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Sapakoff: College Football Playoff committee sends the right message on scheduling

December 6, 2016 GMT

The College Football Playoff selection process is missing the kind of transparency we find in things like super-secret, high-level government investigations and “The Voice.” Please, next season in Year 4 of our months-long national angst, let us see the ballots turned in by chairman Kirby Hocutt, Clemson Athletic Director Dan Radakovich, Isle of Palms resident Bobby Johnson, former Secretary of State Condoleezza Rice and the rest of the committee.

But overall they got it right, again.

They proved there is proof in College Football Playoff advertising.

Every Game Counts ” are the first words on the web site overview page, above such official criteria as conference championships, strength of schedule and head-to-head matchups.

Picking Ohio State to go with conference champions Alabama, Clemson and Washington was the logical, surprisingly easy thing to do. Better yet, it sent a strong message: Schedule hard, win, get rewarded with at least a month of lavish praise plus gift packages.

Sure, Washington’s non-conference schedule was a lightweight three-game homestand against Rutgers, Idaho and Portland State. But the Huskies were a one-loss conference champ.

Ohio State’s 21-point victory at Oklahoma is almost certainly what vaulted the Buckeyes from left out to No. 2. It’s what separated an 11-1 Ohio State team that didn’t play in the Big Ten Championship Game from an 11-2 Penn State team that won a Big Ten title but lost at No. 23 Pittsburgh.

NFL-style logic rules.

Cowboys and Condi

If the Packers go 10-6 but lose twice to the 9-7 Vikings, no one gets too upset when Green Bay is given a division title banner.

Why?

Because every game actually, technically, really counts in the NFL.

Or how about asking a 12-person group made up of former NFL coaches and general managers (plus Condi) to rank four teams for the AFC and NFC championship games? No doubt, the debate will get testy.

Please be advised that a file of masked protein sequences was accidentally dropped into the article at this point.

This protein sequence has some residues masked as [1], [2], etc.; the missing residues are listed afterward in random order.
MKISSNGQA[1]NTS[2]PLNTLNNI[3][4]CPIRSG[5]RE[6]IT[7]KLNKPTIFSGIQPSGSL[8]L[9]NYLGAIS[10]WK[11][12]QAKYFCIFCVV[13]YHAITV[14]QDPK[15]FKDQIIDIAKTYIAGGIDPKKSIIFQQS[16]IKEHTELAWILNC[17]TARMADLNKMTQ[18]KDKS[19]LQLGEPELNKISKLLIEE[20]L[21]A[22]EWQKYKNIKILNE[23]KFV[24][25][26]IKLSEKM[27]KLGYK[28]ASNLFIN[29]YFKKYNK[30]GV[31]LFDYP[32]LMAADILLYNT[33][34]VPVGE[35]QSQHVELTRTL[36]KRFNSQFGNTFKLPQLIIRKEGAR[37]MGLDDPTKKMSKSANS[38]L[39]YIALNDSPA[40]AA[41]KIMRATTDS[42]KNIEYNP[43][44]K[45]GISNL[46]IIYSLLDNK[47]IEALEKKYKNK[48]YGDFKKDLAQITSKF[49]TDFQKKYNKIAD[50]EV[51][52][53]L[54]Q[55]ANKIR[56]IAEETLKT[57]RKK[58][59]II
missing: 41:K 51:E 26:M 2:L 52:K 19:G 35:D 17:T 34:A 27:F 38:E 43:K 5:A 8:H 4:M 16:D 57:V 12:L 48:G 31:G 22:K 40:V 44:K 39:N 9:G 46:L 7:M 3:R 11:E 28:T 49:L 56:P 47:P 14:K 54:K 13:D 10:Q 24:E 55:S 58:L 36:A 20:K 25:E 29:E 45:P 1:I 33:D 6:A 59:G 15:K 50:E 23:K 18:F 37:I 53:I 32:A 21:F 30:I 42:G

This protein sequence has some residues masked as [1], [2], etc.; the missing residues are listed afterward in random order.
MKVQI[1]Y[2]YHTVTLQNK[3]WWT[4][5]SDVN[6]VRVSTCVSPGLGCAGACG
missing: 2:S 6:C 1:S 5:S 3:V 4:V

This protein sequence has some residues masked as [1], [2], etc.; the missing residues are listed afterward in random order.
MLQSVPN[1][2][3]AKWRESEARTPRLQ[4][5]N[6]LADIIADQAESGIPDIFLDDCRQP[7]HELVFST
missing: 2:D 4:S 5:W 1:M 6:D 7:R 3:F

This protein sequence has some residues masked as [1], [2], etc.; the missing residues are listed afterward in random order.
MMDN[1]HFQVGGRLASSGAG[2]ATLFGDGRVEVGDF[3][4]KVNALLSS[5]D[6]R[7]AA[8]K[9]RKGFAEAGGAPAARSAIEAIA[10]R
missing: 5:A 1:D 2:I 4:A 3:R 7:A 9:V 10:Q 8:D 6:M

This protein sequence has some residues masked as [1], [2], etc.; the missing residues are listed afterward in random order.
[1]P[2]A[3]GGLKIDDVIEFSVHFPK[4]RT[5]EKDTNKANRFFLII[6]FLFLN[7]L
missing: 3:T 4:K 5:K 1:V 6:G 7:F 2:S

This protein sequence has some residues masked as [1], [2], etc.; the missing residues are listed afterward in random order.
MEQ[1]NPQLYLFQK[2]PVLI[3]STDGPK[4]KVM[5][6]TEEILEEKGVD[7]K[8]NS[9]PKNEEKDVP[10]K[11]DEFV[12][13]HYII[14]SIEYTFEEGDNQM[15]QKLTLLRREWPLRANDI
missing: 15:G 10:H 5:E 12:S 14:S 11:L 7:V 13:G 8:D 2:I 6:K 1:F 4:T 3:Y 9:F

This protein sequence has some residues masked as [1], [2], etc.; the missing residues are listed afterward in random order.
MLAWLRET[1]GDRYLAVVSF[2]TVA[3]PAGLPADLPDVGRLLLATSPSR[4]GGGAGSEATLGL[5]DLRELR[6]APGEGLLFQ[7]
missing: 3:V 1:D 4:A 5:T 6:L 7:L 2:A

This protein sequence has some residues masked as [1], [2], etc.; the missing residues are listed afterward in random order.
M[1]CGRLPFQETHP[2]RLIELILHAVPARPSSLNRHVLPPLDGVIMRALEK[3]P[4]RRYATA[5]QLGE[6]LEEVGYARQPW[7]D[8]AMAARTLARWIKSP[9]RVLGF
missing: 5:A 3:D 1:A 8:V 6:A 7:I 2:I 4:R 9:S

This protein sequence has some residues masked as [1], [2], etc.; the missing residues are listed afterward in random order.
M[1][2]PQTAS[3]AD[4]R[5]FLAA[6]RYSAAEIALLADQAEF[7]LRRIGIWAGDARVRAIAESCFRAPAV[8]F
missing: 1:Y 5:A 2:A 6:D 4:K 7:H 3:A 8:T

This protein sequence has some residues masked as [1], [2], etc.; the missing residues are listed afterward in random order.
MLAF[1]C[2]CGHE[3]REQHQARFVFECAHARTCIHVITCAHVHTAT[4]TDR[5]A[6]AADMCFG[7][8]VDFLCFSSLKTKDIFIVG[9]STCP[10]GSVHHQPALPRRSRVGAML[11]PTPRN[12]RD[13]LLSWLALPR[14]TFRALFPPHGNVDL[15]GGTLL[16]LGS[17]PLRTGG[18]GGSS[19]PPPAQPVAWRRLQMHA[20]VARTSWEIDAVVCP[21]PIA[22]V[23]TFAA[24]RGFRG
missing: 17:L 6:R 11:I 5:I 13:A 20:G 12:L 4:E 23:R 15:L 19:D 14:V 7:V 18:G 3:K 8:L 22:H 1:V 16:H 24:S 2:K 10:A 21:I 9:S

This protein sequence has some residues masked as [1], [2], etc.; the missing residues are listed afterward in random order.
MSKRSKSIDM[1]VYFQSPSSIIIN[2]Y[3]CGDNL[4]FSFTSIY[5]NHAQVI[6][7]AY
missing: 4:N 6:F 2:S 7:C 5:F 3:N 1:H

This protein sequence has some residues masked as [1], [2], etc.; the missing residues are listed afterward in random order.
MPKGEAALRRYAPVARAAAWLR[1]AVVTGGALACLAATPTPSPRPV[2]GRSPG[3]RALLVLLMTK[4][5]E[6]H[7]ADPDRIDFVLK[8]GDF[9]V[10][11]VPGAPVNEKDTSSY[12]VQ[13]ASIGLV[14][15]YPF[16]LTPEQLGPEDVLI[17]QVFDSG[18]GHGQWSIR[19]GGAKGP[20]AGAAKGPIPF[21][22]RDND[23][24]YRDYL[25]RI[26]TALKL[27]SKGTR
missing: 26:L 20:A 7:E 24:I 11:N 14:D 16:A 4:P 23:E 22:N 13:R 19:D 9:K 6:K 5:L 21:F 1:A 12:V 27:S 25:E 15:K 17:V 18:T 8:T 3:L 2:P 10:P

The Cowboys, Patriots and Raiders are in. It’s always about that No. 4 seed, isn’t it?

Seahawks?

Chiefs?

How about those red-hot Lions?

There would be whining in East Rutherford. Those several Falcons fans would complain over drinks in Buckhead. But an NFL committee, in midseason or final rankings, would have an easier time than the College Football Playoff people.

No need to worry about division records when all games are created equal for the purpose of things like, you know, standings.

USC, Clemson future

At Pittsburgh, they should mass produce T-shirts and bumper stickers: “We beat the 2016 ACC and Big Ten champions” in bold blue and gold.

Pitt’s 43-42 victory at Clemson didn’t hurt the Tigers because Clemson didn’t lose any other games and won the ACC title.

But little did anyone know on Sept. 10 how Pitt’s 42-39 home win over Penn State would alter College Football Playoff final foursome thinking. The Nittany Lions’ 34-27 home victory over No. 24 Temple wasn’t enough to sway thinking.

But it should make all teams think about how they schedule in the College Football Playoff era.

South Carolina thinks the SEC is strong enough not to force a search for real tough games beyond Clemson. But while the SEC East isn’t always going to be as mediocre as it is now, maybe the Gamecocks should try to do better than neutral site games against N.C. State (2017) and North Carolina (2019) and a 2018 home game against Marshall (2018) down the line.

Clemson has the right idea with Auburn at home in 2017, home and home with Texas A&M in 2018 and 2019 and at Notre Dame in 2020. Most years, any SEC West foe is a rugged test. Notre Dame, in theory, will have another winning season before 2020.

We can’t watch the committee; too bad about that lack of transparency. We’re missing a great reality show.

But the committee is carefully watching schedules, a service to college football fans who want as many interesting games as possible.

Follow Gene Sapakoff on Twitter @sapakoff